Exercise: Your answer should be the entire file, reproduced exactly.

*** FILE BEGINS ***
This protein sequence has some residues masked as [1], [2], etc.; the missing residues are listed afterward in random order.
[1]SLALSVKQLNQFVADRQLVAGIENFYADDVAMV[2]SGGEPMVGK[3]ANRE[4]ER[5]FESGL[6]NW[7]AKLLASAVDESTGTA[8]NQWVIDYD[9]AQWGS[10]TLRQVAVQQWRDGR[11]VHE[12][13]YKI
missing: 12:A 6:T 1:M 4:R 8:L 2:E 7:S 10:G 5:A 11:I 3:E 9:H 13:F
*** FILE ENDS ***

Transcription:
This protein sequence has some residues masked as [1], [2], etc.; the missing residues are listed afterward in random order.
[1]SLALSVKQLNQFVADRQLVAGIENFYADDVAMV[2]SGGEPMVGK[3]ANRE[4]ER[5]FESGL[6]NW[7]AKLLASAVDESTGTA[8]NQWVIDYD[9]AQWGS[10]TLRQVAVQQWRDGR[11]VHE[12][13]YKI
missing: 12:A 6:T 1:M 4:R 8:L 2:E 7:S 10:G 5:A 11:I 3:E 9:H 13:F